Finally, in the limiting case when \(k_2 \gg k_1\), we can write the concentration of \(\text{P}\) as

    \[\left[ \text{P} \right] \approx \left[ \text{A} \right]_0 \left\{ 1 + \dfrac{1}{-k_2} k_2 e^{-k_1 t} \right\} = \left[ \text{A} \right]_0 \left( 1 - e^{-k_1 t} \right) \label{21.15}\]

    Thus, when \(k_2 \gg k_1\), the reaction can be approximated as \(\text{A} \rightarrow \text{P}\) and the apparent rate law follows \(1^{st}\) order kinetics.

    Figure \(\PageIndex{2}\): Plots of \(\left[ \text{A} \right]\) (solid line), \(\left[ \text{I} \right]\) (dashed line) and \(\left[ \text{P} \right]\) (dotted line) over time for consecutive first order reactions.

    Consecutive Reactions With an Equilibrium

    Consider the reactions

    \[\text{A} \overset{k_1}{\underset{k_{-1}}{\rightleftharpoons}} \text{I} \overset{k_2}{\rightarrow} \text{P}\]

    We can write the reaction rates as:

    \[\dfrac{d \left[ \text{A} \right]}{dt} = k_1 \left[ \text{A} \right] + k_{-1} \left[ \text{I} \right] \label{21.16}\]

    \[\dfrac{d \left[ \text{I} \right]}{dt} = k_1 \left[ \text{A} \right] - k_{-1} \left[ \text{I} \right] - k_2 \left[ \text{I} \right] \label{21.17}\]

    \[\dfrac{ d \left[ \text{P} \right]}{dt} = k_2 \left[ \text{I} \right] \label{21.18}\]

    The exact solutions of these is straightforward, in principle, but rather involved, so we will just state the exact solutions, which are

    \[\begin{align} \left[ \text{A} \right] \left( t \right) &= \dfrac{ \left[ \text{A} \right]_0}{2 \lambda} \left[ \left( \lambda - k_1 + K \right) e^{-\left( k_1 + K - \lambda \right) t/2} + \left( \lambda + k_1 - K \right) e^{-\left( k_1 + K + \lambda \right) t/2} \right] \\ \left[ \text{I} \right] \left( t \right) &= \dfrac{ k_1 \left[ \text{A} \right]_0}{\lambda} \left[ e^{- \left( k_1 + K - \lambda \right) t/2} - e^{-\left( k_1 + K + \lambda \right) t/2} \right] \\ \left[ \text{P} \right] \left( t \right) &= 2 k_1 k_2 \left[ \text{A} \right]_0 \left[ \dfrac{2}{\left( k_1 + K \right)^2 - \lambda^2} - \dfrac{1}{\lambda} \left( \dfrac{ e^{-\left( k_1 + K - \lambda \right) t/2}}{k_1 + K - \lambda} - \dfrac{e^{-\left( k_1 + K + \lambda \right) t/2}}{k_1 + K + \lambda} \right) \right] \end{align} \label{21.19}\]

    where

    \[\begin{align} K &= k_2 + k_{-1} \\ \lambda &= \sqrt{\left( k_1 - K \right)^2 = 4k_1 k_{-1}} \end{align} \label{21.20}\]

    Steady-State Approximations

    Consider the following consecutive reaction in which the first step is reversible:

    \[\text{A} \overset{k_1}{\underset{k_{-1}}{\rightleftharpoons}} \text{I} \overset{k_2}{\rightarrow} \text{P}\]

    We can write the reaction rates as:

    \[\dfrac{d \left[ \text{A} \right]}{dt} = -k_1 \left[ \text{A} \right] + k_{-1} \left[ \text{I} \right] \label{21.21}\]

    \[\dfrac{ d \left[ \text{I} \right]}{dt} = k_1 \left[ \text{A} \right] - k_{-1} \left[ \text{I} \right] - k_2 \left[ \text{I} \right] \label{21.22}\]

    \[\dfrac{d \left[ \text{P} \right]}{dt} = k_2 \left[ \text{I} \right] \label{21.23}\]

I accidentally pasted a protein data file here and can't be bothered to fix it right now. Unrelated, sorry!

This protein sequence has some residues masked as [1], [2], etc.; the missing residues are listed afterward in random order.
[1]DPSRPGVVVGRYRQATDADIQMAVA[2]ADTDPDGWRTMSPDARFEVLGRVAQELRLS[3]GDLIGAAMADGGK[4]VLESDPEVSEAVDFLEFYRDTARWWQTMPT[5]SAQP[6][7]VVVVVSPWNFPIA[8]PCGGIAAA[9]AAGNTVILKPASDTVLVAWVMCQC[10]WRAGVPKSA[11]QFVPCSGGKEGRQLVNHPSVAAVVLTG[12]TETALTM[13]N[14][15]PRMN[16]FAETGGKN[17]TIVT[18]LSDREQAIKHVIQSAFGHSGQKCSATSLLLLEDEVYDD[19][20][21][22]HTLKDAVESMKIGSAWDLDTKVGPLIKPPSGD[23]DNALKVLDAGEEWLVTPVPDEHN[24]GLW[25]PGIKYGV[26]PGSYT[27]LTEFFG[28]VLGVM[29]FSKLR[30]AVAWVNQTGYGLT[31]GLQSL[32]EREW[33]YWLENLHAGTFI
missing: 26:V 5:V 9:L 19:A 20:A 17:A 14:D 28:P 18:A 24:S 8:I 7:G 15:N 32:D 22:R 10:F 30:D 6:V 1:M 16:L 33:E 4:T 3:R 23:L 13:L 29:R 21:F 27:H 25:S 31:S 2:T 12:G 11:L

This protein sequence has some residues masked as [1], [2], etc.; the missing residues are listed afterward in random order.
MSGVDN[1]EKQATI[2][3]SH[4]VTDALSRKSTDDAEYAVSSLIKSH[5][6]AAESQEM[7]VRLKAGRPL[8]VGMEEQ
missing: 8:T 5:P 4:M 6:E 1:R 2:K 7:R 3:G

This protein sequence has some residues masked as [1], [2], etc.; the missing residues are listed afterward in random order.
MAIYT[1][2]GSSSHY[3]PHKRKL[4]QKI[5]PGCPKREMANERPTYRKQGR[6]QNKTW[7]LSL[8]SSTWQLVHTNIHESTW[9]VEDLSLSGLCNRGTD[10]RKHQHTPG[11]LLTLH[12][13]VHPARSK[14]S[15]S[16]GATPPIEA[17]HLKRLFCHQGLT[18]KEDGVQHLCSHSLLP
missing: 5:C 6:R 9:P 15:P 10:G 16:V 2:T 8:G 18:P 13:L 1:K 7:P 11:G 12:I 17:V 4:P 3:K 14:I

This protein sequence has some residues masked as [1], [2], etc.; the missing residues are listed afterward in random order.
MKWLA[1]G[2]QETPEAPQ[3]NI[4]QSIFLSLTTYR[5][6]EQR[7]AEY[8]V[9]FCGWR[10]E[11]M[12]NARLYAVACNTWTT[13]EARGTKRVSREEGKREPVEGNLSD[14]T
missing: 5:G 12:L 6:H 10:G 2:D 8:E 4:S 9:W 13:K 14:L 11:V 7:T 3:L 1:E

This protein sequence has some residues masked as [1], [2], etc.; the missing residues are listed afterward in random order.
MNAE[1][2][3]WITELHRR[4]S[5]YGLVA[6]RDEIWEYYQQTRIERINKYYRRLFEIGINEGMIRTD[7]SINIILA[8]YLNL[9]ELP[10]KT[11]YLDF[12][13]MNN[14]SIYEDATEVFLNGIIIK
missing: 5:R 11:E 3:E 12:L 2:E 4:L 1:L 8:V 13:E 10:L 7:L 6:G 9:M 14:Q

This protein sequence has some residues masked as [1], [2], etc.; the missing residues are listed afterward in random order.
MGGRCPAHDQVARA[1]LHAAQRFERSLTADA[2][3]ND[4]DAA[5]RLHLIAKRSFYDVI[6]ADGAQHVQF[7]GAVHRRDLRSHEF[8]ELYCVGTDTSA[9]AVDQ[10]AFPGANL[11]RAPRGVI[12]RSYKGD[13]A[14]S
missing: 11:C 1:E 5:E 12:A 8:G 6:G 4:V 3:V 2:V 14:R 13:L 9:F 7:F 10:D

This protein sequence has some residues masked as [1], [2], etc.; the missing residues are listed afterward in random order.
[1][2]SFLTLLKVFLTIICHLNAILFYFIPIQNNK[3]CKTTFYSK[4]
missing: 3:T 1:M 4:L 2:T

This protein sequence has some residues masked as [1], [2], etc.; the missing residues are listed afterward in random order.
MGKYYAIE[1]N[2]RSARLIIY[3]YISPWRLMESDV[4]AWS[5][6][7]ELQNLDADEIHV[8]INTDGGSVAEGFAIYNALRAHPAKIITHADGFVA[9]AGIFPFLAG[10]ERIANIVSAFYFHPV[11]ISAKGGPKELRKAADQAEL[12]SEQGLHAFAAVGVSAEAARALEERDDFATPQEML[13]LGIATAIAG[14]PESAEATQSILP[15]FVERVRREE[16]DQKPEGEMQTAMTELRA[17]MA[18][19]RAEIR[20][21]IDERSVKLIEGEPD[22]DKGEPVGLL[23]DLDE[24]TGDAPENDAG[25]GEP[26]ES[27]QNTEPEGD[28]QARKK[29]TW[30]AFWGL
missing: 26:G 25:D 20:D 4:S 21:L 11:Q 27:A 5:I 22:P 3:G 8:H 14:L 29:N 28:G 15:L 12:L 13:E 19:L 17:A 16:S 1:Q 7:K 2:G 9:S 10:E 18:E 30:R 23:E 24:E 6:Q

These equations can be solved explicitly in terms of \(\left[ \text{A} \right]\), \(\left[ \text{I} \right]\), and \(\left[ \text{P} \right]\), but the math becomes very complicated quickly. If, however, \(k_2 + k_{-1} \gg k_1\) (in other words, the rate of consumption of \(\text{I}\) is much faster than the rate of production of \(\text{I}\)), we can make the approximation that the concentration of the intermediate species, \(\text{I}\), is small and constant with time:

    \[\dfrac{d \left[ \text{I} \right]}{dt} \approx 0 \label{21.24}\]

    Equation 21.22 can now be written as

    \[\dfrac{d \left[ \text{I} \right]}{dt} = k_1 \left[ \text{A} \right] - k_{-1} \left[ \text{I} \right]_{ss} - k_2 \left[ \text{I} \right]_{ss} \approx 0 \label{21.25}\]

    where \(\left[ \text{I} \right]_{ss}\) is a constant represents the steady state concentration of intermediate species, \(\left[ \text{I} \right]\). Solving for \(\left[ \text{I} \right]_{ss}\),

    \[\left[ \text{I} \right]_{ss} = \dfrac{k_1}{k_{-1} + k_2} \left[ \text{A} \right] \label{21.26}\]

    We can then write the rate equation for species \(\text{A}\) as

    \[\dfrac{d \left[ \text{A} \right]}{dt} = -k_1 \left[ \text{A} \right] + k_{-1} \left[ \text{I} \right]_{ss} = -k_1 \left[ \text{A} \right] + k_{-1} \dfrac{k_1}{k_{-1} + k_2} \left[ \text{A} \right] = -\dfrac{k_1 k_2}{k_{-1} + k_2} \left[ \text{A} \right] \label{21.27}\]

    Integrating,

    \[\left[ \text{A} \right] = \left[ \text{A} \right]_0 e^{-\dfrac{k_1 k_2}{k_{-1} + k_2} t} \label{21.28}\]

    Equation 21.28 is the same equation we would obtain for apparent \(1^{st}\) order kinetics of the following reaction:

    \[\text{A} \overset{k'}{\longrightarrow} \text{P}\]

    where

    \[k' = \dfrac{k_1 k_2}{k_{-1} + k_2} \label{21.29}\]

    Figure \(\PageIndex{3}\) displays the concentration profiles for species, \(\text{A}\), \(\text{I}\), and \(\text{P}\) with the condition that \(k_2 + k_{-1} \gg k_1\). These types of reaction kinetics appear when the intermediate species, \(\text{I}\), is highly reactive.

    Figure \(\PageIndex{3}\): Plots of \(\left[ \text{A} \right]\) (solid line), \(\left[ \text{I} \right]\) (dashed line) and \(\left[ \text{P} \right]\) (dotted line) over time for \(k_2 + k_{-1} \gg k_1\).

    Lindemann Mechanism

    Consider the isomerization of methylisonitrile gas, \(CH_3 NC\), to acetonitrile gas, \(CH_3 CN\):

    \[CH_3 NC \overset{k}{\longrightarrow} CH_3 CN\]

    If the isomerization is a unimolecular elementary reaction, we should expect to see \(1^{st}\) order rate kinetics. Experimentally, however, \(1^{st}\) order rate kinetics are only observed at high pressures. At low pressures, the reaction kinetics follow a \(2^{nd}\) order rate law: